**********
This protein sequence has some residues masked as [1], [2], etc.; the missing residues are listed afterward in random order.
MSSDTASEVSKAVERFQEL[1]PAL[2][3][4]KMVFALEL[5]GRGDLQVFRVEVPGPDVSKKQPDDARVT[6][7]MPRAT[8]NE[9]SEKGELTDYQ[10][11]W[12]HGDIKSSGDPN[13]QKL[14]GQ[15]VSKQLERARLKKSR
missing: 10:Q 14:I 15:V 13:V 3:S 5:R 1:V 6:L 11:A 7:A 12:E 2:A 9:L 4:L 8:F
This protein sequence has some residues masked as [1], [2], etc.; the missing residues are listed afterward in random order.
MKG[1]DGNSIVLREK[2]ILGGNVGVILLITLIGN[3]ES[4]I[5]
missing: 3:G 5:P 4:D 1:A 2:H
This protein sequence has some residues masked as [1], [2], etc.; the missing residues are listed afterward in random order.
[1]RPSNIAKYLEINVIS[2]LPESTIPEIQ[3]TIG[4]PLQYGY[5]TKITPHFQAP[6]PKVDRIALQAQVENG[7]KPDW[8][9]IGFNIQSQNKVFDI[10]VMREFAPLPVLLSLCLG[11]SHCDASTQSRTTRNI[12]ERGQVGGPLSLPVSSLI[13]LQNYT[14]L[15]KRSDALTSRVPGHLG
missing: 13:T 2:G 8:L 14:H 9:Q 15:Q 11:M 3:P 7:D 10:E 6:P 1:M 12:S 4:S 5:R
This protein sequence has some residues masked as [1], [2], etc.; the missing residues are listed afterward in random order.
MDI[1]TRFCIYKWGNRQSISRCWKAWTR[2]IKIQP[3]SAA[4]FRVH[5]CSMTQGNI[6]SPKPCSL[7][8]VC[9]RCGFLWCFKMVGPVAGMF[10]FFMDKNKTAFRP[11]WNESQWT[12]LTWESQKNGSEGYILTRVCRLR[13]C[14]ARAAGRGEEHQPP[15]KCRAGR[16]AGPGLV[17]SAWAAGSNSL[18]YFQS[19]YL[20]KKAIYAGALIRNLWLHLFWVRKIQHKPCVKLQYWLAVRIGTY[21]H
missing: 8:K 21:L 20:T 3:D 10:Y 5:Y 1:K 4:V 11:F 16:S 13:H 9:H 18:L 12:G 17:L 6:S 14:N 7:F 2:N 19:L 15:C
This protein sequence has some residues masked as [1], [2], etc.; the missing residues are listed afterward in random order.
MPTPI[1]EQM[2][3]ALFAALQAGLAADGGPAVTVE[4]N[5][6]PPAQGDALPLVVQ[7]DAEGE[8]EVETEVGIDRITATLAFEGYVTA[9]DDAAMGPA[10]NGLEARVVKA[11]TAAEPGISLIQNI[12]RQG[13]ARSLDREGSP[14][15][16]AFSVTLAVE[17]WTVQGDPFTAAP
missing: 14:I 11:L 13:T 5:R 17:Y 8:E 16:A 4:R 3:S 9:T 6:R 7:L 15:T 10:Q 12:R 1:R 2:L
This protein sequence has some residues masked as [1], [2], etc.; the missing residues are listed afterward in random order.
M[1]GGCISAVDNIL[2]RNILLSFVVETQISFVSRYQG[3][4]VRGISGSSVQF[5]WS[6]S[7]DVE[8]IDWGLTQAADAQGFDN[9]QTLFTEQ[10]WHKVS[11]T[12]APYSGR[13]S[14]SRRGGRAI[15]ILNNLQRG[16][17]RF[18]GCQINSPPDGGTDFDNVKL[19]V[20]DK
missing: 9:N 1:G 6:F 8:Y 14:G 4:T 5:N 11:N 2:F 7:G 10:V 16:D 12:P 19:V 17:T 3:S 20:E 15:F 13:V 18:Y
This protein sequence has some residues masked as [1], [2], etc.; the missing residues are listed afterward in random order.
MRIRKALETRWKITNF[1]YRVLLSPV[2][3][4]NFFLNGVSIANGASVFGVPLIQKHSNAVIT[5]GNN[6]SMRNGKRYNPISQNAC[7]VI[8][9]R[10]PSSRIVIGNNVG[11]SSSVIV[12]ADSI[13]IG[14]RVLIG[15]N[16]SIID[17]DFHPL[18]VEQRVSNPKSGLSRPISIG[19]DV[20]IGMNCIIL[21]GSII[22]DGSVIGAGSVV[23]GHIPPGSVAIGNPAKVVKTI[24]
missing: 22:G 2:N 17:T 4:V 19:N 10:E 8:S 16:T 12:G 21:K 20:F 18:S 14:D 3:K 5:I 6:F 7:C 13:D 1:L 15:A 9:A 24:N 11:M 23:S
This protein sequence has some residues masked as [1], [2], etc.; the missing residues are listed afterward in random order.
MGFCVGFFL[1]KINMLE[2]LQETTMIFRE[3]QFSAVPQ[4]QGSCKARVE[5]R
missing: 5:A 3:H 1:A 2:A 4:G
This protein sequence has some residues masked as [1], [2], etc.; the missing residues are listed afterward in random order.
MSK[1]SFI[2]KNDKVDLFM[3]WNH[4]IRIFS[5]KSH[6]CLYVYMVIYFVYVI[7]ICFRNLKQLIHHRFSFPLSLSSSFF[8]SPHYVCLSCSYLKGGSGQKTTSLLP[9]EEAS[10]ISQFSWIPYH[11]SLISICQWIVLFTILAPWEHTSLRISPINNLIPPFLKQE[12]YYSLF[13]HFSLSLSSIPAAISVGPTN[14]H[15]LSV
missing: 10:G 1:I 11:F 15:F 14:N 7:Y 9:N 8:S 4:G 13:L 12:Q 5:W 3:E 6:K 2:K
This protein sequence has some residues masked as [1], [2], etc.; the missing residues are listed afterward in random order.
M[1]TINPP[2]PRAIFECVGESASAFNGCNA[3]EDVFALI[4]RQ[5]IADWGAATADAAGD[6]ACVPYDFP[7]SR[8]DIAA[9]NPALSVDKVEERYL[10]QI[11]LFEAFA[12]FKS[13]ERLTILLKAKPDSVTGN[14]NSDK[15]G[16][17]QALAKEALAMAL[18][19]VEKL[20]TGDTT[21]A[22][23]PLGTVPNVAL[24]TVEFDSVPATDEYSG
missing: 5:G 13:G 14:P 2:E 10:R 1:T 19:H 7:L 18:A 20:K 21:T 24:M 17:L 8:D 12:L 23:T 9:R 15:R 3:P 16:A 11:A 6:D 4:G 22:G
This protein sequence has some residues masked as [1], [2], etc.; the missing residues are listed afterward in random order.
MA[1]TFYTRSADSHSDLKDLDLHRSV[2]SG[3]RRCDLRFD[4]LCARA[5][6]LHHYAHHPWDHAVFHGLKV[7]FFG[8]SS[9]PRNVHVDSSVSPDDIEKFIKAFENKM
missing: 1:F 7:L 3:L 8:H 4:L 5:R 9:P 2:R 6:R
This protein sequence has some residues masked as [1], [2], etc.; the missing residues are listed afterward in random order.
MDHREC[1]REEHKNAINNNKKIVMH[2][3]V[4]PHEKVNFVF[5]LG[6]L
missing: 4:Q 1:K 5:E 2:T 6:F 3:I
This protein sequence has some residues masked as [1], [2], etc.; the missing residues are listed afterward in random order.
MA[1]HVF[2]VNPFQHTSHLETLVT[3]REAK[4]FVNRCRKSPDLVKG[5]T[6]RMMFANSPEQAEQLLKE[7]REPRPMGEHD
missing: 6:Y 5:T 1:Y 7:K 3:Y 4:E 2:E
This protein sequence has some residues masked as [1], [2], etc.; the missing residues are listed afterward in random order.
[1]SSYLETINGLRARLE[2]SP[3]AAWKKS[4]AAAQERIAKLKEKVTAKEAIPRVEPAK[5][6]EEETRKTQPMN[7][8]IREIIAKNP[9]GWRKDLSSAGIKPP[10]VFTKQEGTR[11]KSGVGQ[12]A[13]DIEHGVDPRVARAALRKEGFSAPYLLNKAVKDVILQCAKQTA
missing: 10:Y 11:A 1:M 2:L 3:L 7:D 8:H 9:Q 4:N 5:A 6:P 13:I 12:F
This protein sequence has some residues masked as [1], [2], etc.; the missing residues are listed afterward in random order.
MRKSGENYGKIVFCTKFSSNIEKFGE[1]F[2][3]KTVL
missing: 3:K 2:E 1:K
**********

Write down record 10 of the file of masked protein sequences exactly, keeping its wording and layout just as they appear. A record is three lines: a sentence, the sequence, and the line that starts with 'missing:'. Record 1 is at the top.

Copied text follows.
This protein sequence has some residues masked as [1], [2], etc.; the missing residues are listed afterward in random order.
M[1]TINPP[2]PRAIFECVGESASAFNGCNA[3]EDVFALI[4]RQ[5]IADWGAATADAAGD[6]ACVPYDFP[7]SR[8]DIAA[9]NPALSVDKVEERYL[10]QI[11]LFEAFA[12]FKS[13]ERLTILLKAKPDSVTGN[14]NSDK[15]G[16][17]QALAKEALAMAL[18][19]VEKL[20]TGDTT[21]A[22][23]PLGTVPNVAL[24]TVEFDSVPATDEYSG
missing: 5:G 13:G 14:P 2:E 10:R 1:T 19:H 7:L 18:A 20:K 21:T 24:M 17:L 8:D 12:L 23:T 9:R 15:R 3:P 16:A 11:A 6:D 4:G 22:G